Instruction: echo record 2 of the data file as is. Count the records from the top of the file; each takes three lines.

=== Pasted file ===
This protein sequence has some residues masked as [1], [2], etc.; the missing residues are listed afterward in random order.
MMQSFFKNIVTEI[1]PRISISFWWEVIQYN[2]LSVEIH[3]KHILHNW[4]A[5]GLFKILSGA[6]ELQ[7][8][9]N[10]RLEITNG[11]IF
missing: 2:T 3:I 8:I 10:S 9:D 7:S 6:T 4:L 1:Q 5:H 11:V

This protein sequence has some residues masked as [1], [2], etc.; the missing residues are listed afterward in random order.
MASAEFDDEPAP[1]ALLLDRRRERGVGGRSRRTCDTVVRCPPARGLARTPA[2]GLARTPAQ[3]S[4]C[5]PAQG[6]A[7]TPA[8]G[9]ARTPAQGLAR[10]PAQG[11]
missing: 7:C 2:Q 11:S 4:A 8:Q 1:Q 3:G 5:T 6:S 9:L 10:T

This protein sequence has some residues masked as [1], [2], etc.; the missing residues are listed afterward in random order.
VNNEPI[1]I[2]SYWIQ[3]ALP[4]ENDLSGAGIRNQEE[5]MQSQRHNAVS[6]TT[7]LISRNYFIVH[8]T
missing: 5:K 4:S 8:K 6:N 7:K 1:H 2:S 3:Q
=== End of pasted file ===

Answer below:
This protein sequence has some residues masked as [1], [2], etc.; the missing residues are listed afterward in random order.
MASAEFDDEPAP[1]ALLLDRRRERGVGGRSRRTCDTVVRCPPARGLARTPA[2]GLARTPAQ[3]S[4]C[5]PAQG[6]A[7]TPA[8]G[9]ARTPAQGLAR[10]PAQG[11]
missing: 7:C 2:Q 11:S 4:A 8:Q 1:Q 3:G 5:T 6:S 9:L 10:T